The second task was for the users to be able to add: images, carousels, image grids and text box w/image to their page. 100% of testers completed this task; but what we found interesting was that users picked different image grid options which further enforced the concept of users desiring different layouts within the options they were offered.
We then set another task where users would be able to move text box w/image up (between carousel and template). We found here that the floating bar was too discreet and needed improve on visibility. Lastly we wanted users to preview their profile, save it and then close the editor.We found that the user convention of placing the buttons in the top right corner of the page, was intuitive for the user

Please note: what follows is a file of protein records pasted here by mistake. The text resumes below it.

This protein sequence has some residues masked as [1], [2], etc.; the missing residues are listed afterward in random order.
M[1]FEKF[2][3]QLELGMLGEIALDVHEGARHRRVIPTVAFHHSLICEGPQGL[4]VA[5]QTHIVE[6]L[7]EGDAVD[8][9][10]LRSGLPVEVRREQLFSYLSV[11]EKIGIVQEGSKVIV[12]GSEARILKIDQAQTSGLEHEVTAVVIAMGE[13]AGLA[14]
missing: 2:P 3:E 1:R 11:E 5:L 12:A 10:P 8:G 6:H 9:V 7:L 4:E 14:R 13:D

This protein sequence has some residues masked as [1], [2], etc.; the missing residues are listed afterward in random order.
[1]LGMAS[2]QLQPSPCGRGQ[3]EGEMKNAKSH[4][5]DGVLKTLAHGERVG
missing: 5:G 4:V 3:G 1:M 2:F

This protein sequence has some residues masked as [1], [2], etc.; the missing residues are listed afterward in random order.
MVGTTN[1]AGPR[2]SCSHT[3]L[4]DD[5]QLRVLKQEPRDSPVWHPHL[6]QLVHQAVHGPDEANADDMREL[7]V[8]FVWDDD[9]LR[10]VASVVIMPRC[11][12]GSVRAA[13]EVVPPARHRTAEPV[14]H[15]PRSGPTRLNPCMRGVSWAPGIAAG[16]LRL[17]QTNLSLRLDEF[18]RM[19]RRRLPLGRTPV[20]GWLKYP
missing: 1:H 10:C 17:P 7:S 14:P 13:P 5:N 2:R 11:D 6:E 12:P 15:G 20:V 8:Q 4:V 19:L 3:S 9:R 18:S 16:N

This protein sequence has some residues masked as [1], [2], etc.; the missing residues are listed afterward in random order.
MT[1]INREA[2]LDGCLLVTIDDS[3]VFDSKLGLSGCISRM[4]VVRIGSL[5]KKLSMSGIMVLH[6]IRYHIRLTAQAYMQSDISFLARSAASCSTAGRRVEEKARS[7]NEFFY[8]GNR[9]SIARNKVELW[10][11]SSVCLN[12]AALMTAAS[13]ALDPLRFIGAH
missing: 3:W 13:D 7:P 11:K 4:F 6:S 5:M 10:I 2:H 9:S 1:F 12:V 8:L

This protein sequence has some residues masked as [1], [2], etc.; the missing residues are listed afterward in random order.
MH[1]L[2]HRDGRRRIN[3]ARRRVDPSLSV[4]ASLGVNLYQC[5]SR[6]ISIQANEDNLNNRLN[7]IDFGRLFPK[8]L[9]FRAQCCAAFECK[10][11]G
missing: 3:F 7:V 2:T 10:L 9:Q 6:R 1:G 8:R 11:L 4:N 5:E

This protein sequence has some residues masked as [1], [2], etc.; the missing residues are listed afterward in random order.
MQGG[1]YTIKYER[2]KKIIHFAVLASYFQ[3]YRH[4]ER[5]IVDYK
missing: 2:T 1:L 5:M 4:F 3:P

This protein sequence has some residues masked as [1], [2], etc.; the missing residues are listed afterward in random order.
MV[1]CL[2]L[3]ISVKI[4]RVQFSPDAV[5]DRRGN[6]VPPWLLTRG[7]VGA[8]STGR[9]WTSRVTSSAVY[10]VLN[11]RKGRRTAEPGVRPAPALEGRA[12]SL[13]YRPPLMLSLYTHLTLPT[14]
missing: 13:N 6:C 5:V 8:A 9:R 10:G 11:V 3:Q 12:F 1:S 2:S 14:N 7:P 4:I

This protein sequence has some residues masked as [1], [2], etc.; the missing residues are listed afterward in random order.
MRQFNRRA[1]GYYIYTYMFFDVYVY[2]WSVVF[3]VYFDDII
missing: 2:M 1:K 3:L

So how can we make it better? this is the question we ask ourselves as UX Designers
First we would do more testing on the latest HiFi prototype to gather more insight into colours, icons and usability. We would then work with the developers to finesse the drag and drop functions.
Next we would move forward with the Hi fi prototype for the other flow that enabled creatives duplicate layouts into their editor from other creatives. Lastly we have ideas to generate income through chargeable tools, storage & template options.
- Test 2nd Hifi design iteration.
- Work with developers to develop the drag and drop process.
- Work on the Hi-fi for the second flow for users who require a pre made template.
- Discuss further business opportunities for chargeable templates/tools and storage space.